The Lady died because of that choice. Which is all kinds of crazy. Count Carlowe ran her through with his sword. Cyrus bested him in battle but then instead of killing him, reached down and teleported himself and Natasha aboard the Owl (which was crashing through the ceiling of the party) to try and save her life. We didn’t fail many rolls in this game (even challenging ones), but Cyrus failed this one… and the Natasha died in his arms. Fuck yeah.
Ajit called for a ton of flashback scenes which was great. We saw Natasha and Naomi before they left, arguing like sisters about whether or not she should marry the count. We saw Naomi booking passage for two passengers, no questions asked. All of these moments built the characters and the world around them. Natasha’s younger brother Tima was staged to marry Carlowe’s sister in what was clearly now a power grab (the Carlowe family wanted to be joined with the Blackbirds and they didn’t care what it took to make it happen).
Jason introduced Naomi’s tantamount role in the of Chezka, Tima’s bodyguard. Naomi had to convince Chezka to help them save Tima from this marriage, but to convince him, she would have to best him in a match of martial prowess…on the dance floor. I got describe the dance as starting off stilted, with each of them trying to act as the lead. But as their struggle continued they became in sync with each other and instead of countering each other’s moves they were exaggerating them and building off of them. Soon the dance escalated to something fierce; a mixture of flamenco dance intensity and martial arts. It led to aerials and finally step, counter step, step, counter step, our arms moving like serpents interlocking, till the dance reached it’s crescendo with an inside turn where Naomi cradled Chezka in her arms. Or so it looked, his right arm was actually twisted behind his back, held fast, but appearing to all as the embrace of dancers, not combatants.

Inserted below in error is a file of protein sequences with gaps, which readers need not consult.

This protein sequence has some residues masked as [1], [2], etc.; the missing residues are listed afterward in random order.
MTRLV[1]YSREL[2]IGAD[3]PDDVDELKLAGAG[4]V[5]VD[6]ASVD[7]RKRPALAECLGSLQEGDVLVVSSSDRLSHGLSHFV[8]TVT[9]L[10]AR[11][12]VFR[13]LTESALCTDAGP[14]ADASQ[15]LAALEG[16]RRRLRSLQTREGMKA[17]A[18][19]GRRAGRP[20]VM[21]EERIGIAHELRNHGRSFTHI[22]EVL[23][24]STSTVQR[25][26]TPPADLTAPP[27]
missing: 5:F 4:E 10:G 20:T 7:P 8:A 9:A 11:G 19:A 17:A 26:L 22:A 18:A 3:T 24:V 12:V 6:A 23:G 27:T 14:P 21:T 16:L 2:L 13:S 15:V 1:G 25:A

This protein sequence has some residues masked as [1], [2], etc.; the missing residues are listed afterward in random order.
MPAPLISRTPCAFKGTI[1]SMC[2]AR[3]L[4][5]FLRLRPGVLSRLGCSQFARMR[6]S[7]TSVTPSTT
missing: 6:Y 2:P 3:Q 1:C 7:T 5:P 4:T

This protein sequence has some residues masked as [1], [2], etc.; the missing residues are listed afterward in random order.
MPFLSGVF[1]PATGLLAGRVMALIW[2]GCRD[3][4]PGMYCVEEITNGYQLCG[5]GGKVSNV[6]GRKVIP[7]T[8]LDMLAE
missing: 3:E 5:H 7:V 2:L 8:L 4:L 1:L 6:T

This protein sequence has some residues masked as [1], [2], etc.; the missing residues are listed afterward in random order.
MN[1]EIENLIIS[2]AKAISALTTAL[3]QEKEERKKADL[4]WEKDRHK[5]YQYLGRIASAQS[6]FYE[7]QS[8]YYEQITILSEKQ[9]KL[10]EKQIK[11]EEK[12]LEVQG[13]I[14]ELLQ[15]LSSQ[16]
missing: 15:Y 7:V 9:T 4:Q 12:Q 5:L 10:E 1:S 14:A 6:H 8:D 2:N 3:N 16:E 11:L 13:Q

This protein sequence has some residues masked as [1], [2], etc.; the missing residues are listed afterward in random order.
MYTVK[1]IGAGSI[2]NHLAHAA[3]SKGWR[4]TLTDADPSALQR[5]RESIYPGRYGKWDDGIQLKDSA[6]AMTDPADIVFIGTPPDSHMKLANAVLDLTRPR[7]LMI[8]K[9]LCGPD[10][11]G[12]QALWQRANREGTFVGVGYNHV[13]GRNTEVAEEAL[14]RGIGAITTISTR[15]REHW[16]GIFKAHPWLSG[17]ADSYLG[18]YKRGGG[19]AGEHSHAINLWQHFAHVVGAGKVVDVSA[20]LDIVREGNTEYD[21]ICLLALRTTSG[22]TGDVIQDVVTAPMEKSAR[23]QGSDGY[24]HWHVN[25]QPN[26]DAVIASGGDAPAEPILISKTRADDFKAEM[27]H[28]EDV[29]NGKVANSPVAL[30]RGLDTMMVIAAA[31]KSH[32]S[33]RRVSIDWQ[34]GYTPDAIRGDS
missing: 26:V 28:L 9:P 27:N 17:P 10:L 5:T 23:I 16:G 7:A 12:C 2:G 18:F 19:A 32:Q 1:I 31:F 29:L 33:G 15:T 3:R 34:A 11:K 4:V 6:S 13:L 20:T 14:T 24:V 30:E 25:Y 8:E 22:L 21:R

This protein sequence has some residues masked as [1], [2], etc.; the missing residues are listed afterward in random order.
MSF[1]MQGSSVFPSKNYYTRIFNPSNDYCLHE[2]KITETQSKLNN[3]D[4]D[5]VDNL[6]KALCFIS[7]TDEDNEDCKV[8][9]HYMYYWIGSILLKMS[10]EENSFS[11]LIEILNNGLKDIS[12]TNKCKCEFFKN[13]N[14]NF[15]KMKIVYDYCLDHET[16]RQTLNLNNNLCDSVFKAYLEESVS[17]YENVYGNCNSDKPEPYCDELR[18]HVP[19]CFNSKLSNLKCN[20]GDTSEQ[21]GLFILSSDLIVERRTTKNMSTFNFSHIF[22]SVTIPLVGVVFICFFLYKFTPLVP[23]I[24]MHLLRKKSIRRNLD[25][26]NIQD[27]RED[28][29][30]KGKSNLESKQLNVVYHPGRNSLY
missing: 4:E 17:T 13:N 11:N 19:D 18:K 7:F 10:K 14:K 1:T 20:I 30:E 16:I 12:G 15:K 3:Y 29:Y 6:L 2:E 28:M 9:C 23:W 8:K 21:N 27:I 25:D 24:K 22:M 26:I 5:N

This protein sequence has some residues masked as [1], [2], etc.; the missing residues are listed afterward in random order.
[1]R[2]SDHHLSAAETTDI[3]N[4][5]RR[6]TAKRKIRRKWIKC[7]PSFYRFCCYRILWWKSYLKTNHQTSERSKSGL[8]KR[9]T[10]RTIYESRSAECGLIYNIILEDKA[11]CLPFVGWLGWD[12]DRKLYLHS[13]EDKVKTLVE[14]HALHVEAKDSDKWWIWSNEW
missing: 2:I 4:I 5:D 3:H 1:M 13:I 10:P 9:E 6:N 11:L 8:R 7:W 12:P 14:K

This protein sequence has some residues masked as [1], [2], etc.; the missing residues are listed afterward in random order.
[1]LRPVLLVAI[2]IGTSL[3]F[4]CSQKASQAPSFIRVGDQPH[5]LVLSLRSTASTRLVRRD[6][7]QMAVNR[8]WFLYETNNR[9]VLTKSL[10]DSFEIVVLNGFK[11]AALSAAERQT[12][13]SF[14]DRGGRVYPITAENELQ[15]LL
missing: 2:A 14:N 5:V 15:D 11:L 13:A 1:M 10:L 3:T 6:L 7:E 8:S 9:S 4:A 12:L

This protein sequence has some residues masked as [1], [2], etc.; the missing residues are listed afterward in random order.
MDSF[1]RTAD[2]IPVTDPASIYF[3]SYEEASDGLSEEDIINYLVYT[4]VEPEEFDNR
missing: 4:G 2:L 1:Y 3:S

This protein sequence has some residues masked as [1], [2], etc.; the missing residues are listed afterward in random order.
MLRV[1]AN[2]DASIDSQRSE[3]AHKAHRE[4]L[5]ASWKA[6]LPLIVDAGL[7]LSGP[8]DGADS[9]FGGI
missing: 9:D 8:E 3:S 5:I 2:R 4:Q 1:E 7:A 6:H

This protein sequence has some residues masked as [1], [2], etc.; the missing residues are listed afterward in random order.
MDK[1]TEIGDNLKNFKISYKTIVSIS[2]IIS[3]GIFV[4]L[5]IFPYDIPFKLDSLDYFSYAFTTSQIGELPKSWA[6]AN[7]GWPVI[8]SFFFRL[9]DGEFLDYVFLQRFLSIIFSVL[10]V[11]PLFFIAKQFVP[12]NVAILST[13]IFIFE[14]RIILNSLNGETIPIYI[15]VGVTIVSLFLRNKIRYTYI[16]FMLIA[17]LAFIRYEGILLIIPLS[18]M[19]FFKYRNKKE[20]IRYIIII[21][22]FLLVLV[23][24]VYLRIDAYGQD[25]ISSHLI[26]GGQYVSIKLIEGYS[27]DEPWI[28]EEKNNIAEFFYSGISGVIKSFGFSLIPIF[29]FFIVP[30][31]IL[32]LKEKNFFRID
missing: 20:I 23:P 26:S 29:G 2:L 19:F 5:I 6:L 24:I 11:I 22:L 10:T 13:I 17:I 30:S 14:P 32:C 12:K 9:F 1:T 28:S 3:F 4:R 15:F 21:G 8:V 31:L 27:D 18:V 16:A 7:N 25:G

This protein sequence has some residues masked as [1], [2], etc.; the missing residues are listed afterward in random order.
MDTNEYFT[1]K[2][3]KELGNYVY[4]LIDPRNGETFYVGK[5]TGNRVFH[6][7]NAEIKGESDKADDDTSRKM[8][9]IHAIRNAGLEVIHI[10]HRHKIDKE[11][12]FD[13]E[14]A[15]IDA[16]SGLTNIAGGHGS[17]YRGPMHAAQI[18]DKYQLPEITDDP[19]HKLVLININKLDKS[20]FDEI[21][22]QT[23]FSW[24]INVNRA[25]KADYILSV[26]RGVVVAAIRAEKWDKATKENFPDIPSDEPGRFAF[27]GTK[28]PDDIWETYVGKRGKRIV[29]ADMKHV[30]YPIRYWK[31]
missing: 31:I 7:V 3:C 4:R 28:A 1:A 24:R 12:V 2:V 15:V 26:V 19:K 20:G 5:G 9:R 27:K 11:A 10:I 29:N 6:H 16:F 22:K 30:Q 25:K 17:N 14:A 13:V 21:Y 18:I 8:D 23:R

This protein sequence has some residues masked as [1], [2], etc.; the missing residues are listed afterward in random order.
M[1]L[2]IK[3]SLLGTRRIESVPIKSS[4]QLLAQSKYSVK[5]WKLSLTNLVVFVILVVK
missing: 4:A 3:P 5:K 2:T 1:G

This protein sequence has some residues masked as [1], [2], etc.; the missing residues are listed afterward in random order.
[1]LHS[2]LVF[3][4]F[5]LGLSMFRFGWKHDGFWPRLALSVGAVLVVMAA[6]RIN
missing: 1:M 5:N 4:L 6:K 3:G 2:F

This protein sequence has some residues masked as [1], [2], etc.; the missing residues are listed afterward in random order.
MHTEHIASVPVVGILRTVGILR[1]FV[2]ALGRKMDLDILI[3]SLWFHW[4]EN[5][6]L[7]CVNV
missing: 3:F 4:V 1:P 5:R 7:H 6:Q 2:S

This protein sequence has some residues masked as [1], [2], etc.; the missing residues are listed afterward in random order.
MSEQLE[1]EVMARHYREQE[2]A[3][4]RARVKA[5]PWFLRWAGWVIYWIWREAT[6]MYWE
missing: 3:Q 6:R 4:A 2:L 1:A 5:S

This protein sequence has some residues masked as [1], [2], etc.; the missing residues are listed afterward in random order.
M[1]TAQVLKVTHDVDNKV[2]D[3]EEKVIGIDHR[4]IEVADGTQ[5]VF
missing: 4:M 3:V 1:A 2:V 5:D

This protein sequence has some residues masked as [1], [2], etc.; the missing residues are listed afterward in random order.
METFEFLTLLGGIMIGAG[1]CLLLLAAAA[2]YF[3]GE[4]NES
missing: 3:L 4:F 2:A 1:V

Kristin got the award as best Snargle ever. She was the moral compass, she was the humor, but she was also the confounding creature that gave us all pause, unable to parse the information we had just received. Together with her companions Bargle and Gargle (and oh so many more), Snargle flew the ship to safety and kept us all from killing each other.
The reveals…oh the reveals. “I’m Lady Blackbird of house Blackbird”. Yeah, that one is expected. “I’m Cyrus Twilight of house Twilight” was not. So much fun.
There were a lot of refreshment scenes which was great mechanically because it allowed us to keep refreshing our personal pools, but it was really great for the fiction because we got to see all of our character’s relationships develop.
Thoughts on this game
Ajit had some really strong techniques here, that I’ll be sure to steal when I run the game in the future.
Have Jason it a game. It will be better for it. Or at least more dire.
I’ve played Naomi twice now and loved her. Snargle as well. Time for me to take a Cyrus or Natasha. See how holding the reins, instead of bucking them, feels again.